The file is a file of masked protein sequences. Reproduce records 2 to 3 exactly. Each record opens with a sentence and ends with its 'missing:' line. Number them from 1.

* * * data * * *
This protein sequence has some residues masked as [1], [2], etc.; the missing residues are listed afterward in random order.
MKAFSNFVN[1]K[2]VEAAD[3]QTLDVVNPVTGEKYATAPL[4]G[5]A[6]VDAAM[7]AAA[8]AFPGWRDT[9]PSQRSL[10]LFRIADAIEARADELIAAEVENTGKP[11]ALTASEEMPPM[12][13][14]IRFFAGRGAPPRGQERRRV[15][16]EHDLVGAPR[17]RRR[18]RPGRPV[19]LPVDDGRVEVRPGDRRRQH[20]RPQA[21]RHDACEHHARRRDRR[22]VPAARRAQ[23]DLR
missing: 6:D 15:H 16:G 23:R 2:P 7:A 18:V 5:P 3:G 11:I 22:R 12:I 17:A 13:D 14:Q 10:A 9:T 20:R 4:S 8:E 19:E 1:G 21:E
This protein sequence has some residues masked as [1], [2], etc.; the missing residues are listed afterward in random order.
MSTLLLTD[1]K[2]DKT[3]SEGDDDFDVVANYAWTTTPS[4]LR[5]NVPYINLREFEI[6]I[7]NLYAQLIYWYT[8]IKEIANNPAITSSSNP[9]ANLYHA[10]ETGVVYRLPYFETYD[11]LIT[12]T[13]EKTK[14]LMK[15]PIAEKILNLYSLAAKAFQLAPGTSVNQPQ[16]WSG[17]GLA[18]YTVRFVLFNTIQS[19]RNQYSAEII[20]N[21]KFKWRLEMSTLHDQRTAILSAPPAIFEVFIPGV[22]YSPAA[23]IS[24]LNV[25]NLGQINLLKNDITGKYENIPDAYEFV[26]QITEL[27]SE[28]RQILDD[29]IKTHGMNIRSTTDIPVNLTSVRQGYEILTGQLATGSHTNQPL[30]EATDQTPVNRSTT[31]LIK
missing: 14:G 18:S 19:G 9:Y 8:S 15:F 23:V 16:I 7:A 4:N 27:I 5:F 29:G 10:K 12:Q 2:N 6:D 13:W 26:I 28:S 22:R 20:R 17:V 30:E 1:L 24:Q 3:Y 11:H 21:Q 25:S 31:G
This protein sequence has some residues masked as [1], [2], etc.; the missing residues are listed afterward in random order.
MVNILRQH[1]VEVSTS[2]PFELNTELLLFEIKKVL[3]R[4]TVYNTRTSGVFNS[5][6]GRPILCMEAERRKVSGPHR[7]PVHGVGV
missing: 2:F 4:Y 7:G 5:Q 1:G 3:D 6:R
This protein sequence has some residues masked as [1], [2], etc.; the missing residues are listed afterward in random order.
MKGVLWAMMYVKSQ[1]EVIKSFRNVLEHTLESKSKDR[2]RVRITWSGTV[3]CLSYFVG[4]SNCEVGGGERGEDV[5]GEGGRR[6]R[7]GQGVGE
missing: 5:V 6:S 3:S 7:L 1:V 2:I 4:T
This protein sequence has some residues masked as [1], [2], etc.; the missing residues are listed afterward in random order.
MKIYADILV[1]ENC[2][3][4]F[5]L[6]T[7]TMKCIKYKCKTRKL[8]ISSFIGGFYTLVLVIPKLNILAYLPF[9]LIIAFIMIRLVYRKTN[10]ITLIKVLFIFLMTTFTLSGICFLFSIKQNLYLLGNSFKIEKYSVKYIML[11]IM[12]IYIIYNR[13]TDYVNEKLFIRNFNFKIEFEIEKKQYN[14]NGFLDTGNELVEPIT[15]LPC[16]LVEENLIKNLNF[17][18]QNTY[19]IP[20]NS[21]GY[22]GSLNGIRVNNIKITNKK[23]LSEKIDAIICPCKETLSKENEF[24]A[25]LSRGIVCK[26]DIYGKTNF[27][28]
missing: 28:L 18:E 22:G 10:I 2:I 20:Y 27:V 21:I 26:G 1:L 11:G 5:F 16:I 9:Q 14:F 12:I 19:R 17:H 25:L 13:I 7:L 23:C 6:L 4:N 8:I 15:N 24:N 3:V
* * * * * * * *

This protein sequence has some residues masked as [1], [2], etc.; the missing residues are listed afterward in random order.
MSTLLLTD[1]K[2]DKT[3]SEGDDDFDVVANYAWTTTPS[4]LR[5]NVPYINLREFEI[6]I[7]NLYAQLIYWYT[8]IKEIANNPAITSSSNP[9]ANLYHA[10]ETGVVYRLPYFETYD[11]LIT[12]T[13]EKTK[14]LMK[15]PIAEKILNLYSLAAKAFQLAPGTSVNQPQ[16]WSG[17]GLA[18]YTVRFVLFNTIQS[19]RNQYSAEII[20]N[21]KFKWRLEMSTLHDQRTAILSAPPAIFEVFIPGV[22]YSPAA[23]IS[24]LNV[25]NLGQINLLKNDITGKYENIPDAYEFV[26]QITEL[27]SE[28]RQILDD[29]IKTHGMNIRSTTDIPVNLTSVRQGYEILTGQLATGSHTNQPL[30]EATDQTPVNRSTT[31]LIK
missing: 14:G 18:S 19:G 9:Y 8:S 15:F 23:V 16:I 7:A 4:N 27:I 5:F 29:G 10:K 12:Q 2:N 6:D 13:W 26:I 28:S 22:R 20:R 17:V 30:E 1:L 24:Q 3:Y 11:H 21:Q 25:S 31:G
This protein sequence has some residues masked as [1], [2], etc.; the missing residues are listed afterward in random order.
MVNILRQH[1]VEVSTS[2]PFELNTELLLFEIKKVL[3]R[4]TVYNTRTSGVFNS[5][6]GRPILCMEAERRKVSGPHR[7]PVHGVGV
missing: 2:F 4:Y 7:G 5:Q 1:G 3:D 6:R